In our last blog we pointed out that the number of CAR-immunotherapy clinical trials has grown 25-fold over the past decade, and that 56% of the 2019 immunotherapy trials were some type of CAR-immunotherapy (CAR-T alone were 54%).
In today’s blog we look at the source material for all immunotherapies that employ a Chimeric Antigen Receptor (CAR) construct, covering both CAR-T and CAR-NK therapies. Our first graph displays the number of CAR-immunotherapy trials registered per year, color-coded by trial phase. At CellTrials.org, we have a data product dedicated to the details of CAR-immunotherapy clinical trials, and we update this graph every year to illustrate the growing number of late-phase and follow-up trials.
The dramatic successes of the initial CAR-T therapies have transformed oncology. But it has rapidly become clear that performing apheresis on patients to harvest autologous immune cells for the manufacture of personalized therapies is both time-consuming and expensive.
In recent years, clinical trials have emerged which perform CAR-immunotherapy with allogeneic cells. There are two types of allogeneic donors in these trials. In trials where the patient is getting a hematopoietic stem cell transplant (HSCT), one approach is to use cells from the HSCT donor to also manufacture a CAR-T therapy. The other approach is to manufacture a CAR-immunotherapy from a universal donor source, to achieve an off-the-shelf CAR product.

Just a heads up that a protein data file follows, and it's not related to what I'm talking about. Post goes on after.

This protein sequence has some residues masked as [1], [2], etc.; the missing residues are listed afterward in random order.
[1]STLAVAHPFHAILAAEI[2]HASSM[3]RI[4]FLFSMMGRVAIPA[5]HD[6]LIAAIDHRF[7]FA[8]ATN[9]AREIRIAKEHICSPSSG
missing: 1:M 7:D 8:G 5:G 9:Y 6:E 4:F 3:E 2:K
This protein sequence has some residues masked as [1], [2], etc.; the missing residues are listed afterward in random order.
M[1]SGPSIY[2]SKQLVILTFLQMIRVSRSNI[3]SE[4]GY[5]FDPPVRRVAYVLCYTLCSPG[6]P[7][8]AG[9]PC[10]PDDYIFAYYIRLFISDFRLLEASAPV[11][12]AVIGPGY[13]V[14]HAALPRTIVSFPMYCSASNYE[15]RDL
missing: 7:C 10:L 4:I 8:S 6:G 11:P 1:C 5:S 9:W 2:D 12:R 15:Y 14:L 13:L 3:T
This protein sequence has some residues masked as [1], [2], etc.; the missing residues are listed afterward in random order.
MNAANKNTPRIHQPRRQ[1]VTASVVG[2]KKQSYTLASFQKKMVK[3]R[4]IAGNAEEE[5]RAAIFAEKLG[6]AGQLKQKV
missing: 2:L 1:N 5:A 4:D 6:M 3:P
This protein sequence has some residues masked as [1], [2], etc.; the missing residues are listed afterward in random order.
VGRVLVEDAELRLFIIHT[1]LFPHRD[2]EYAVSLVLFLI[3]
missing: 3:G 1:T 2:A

Our second graph displays the past five years of CAR-immunotherapy trials color-coded by source material, and then zooms in by a factor of ten to display the trials using allogeneic source material. For the year 2019, 10% of CAR-immunotherapy trials relied on some type of allogeneic cell source. This is a minimum estimate that only includes trials which explicitly say that they are using an allogeneic or universal donor cell source.
These registered clinical trials are the result of a bigger shift that we see in corporate research and development. At CellTrials.org, we also have a data product that tracks worldwide companies that are developing CAR-immunotherapy. Starting from the 203 companies in our March database, we sorted them by cell source, counting each company towards each type of source material from which they manufacture. The resulting pie chart below has a 20% contribution from universal donor CAR-immunotherapy.
We forecast that CAR-immunotherapy sourced from universal donors is a growth field. At present we list 43 companies that are developing products in this field. Their technology platforms include CAR-T cells obtained by apheresis from healthy donors, CAR-T or CAR-NK cells developed from cord blood or placental blood, and CAR-T or CAR-NK manufactured from iPS cell lines. It is notable that most of the companies that are using cord/placental blood or iPS lines as the starting point for their products are still in preclinical development, which is why we can confidently predict future growth in this category of clinical trials.